Cassandra Appleby is a marketing student at San Francisco State University, set to graduate in May. Being plus size her entire life, she is passionate about promoting body positivity and empowering others to find their confidence.
There is a serious problem with how the world values Fat People.
A Fat Girl’s Guide is a series of articles aimed toward breaking negative stereotypes surrounding fatness. “Fat” is a word riddled with pain, bias, and stereotypes. Cassandra’s goal is to break these connotations into easily digestible, bite-size chunks and hopefully make you laugh along the way.
What does it mean to be a Fat Girl? Well, it means that you don’t have to be a “girl” at all. These articles represent things fellow Fat Girls, Boys, Non-Binaries, Transsexuals, and the like go through.
A Fat Girl is…
• Anyone who has been marginalized for their size (regardless of gender, sexuality, race, age, disability – you get the picture).
• Anyone who has been told they are not valuable because of their appearance.
• Anyone who is tired of following society’s rules on how we should look, act, perform, and exist in this world.
How does Cassandra navigate being a Fat Girl in one of the most vain cities in the world? Well, read on.
Connect with Cassandra
It’s January and that means the universe is bombarded with New Year’s resolutions.
At this time of year, everyone’s journal looks about the same. The number one New Year’s resolution is to lose weight. Most people would agree that their idea of happiness coincides with thinness. But what if they’re not related? What if happiness coincides with happiness?
Thus, your New Year’s resolution shouldn’t be to lose weight but to be HAPPY!
Now, before you hate on me and tell me I’m everything wrong with American because I don’t think losing weight is the solution to your problems, let me tell you that couldn’t be further from the truth.
People glorify weight-loss because they see thinness as the weight where to universe will snap everything glorious into place. We’ve all fantasized about it. We think, “When I’m thin, I’ll get a promotion. I’ll fall in love and be confident. I’ll love myself. I’ll be happy.”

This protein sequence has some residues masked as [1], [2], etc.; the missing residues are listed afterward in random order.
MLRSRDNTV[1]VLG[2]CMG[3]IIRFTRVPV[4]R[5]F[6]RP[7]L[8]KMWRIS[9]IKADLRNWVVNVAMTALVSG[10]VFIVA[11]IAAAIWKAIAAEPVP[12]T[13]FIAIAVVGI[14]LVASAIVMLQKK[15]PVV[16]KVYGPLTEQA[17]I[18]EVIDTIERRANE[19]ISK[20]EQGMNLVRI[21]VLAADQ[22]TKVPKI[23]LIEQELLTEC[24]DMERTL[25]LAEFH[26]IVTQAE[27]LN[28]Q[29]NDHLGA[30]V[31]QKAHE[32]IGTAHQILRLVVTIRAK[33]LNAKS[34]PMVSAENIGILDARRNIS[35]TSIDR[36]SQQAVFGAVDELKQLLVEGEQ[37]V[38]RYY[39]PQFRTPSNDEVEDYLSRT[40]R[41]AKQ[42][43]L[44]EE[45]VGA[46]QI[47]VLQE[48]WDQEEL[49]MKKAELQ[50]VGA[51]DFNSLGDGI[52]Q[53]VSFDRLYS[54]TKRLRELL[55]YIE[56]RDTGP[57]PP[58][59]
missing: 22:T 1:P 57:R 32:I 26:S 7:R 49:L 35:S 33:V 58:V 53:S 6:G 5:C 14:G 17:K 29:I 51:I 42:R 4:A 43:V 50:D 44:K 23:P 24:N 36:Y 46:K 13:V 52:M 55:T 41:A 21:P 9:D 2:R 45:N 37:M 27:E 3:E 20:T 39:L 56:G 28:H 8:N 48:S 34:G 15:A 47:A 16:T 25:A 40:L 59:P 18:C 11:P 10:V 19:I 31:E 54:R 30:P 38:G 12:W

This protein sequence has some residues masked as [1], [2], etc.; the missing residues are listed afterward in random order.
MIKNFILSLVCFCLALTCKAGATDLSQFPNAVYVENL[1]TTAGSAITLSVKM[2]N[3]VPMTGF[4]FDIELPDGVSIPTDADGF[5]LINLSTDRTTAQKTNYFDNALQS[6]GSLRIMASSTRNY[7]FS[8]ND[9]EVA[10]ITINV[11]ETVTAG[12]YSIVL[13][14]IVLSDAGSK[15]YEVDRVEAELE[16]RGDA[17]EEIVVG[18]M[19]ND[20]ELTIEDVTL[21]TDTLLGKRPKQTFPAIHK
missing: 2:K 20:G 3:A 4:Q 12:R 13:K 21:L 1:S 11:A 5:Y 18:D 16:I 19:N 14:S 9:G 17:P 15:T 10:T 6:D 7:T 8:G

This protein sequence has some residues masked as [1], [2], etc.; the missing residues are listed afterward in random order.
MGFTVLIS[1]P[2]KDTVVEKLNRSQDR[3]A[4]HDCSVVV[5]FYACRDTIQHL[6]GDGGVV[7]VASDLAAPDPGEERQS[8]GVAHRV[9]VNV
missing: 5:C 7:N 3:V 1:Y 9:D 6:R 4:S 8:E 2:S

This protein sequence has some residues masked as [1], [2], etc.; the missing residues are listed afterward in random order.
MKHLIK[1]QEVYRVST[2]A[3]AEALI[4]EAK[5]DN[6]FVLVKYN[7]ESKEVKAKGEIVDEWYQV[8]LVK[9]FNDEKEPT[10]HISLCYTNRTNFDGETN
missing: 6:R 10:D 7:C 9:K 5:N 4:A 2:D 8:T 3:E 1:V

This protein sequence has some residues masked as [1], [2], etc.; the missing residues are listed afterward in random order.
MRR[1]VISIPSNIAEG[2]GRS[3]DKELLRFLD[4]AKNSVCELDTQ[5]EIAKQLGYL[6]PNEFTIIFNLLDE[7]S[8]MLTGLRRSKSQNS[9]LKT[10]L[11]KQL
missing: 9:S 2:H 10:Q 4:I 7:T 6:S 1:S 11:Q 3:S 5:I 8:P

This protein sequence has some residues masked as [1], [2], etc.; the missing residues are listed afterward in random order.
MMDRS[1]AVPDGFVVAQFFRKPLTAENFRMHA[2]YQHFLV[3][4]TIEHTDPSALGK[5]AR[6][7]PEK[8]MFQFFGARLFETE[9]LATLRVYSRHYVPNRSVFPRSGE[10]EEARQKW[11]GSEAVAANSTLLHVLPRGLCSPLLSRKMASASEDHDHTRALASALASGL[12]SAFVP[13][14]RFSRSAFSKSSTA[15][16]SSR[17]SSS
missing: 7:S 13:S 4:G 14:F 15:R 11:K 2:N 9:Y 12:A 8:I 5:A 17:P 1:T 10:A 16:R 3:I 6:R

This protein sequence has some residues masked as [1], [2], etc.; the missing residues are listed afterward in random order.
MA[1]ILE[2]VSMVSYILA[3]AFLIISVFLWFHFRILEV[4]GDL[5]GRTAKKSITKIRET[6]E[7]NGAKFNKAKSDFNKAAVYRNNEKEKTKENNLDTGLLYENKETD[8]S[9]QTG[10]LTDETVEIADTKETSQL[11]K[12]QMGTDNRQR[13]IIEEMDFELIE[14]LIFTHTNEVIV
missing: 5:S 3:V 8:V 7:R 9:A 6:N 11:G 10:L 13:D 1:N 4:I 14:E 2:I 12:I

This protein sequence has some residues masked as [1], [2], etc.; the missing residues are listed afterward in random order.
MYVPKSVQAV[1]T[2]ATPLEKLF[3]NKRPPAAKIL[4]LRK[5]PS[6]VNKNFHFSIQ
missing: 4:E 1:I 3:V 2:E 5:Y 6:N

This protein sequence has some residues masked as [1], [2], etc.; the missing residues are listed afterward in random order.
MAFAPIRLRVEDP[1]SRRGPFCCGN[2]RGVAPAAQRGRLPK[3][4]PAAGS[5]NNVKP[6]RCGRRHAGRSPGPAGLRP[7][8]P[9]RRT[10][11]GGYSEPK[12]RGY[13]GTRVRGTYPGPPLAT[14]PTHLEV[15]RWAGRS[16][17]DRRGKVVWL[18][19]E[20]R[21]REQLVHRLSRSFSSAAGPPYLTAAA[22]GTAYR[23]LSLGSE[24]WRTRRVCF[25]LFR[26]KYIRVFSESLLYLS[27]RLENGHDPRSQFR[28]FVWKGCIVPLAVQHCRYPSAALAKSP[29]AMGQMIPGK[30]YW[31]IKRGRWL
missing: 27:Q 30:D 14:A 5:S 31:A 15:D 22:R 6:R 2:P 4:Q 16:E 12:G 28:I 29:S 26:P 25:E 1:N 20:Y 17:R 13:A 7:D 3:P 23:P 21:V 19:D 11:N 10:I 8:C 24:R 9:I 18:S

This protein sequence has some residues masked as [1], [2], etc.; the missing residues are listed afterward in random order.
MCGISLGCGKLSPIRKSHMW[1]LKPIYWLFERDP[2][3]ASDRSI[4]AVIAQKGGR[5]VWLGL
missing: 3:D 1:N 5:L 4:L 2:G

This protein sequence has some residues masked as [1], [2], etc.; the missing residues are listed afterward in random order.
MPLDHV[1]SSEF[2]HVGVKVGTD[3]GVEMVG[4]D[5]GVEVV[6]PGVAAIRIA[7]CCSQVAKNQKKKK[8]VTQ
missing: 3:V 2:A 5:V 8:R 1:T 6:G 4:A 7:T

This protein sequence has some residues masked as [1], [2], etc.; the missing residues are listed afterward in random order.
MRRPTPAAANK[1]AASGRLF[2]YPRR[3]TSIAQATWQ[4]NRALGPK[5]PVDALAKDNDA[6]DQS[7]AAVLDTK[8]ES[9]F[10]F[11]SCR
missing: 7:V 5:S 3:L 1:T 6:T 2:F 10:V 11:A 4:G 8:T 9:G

In truth, many thin people – you know, the people you think have it all – are still unhappy. The universe doesn’t bend to their will. Even Marilyn Monroe, one of the most beautiful women in the world, had her demons. If she were still alive, I bet she’d swap her perfect figure for a lifetime of happiness. But that’s speculation. And if she was happy with her life, then good for her. It’s not our place to judge someone’s happiness. F*ck that!
To me, happiness is personalized to your individual needs. When I dissect my desire to be thin, it’s really a euphemism for my desire to be confident and feel empowered. To feel like I am on top of the world.
I’m no stranger to weight loss resolution. I’ve been plus size my entire life. I get it. What I’m only starting to realize is that “hating yourself thin” is no way to live life on your terms. I wish I’d spent more time focusing on building happiness and confidence than hating myself and wanting to lose weight.
So let’s cut to the chase. Instead of thinking weight loss is the answer to your prayers, will your life toward happiness. Maybe you’ll lose weight in the process. Maybe not. If you’re truly happy, you won’t care what size you are so long as you’re happy with it.
This year, make the resolution to be happy!
It can be difficult to develop a healthy self-esteem when diet culture, unrealistic beauty standards, and fatphobia pressure you to hate your Fat body.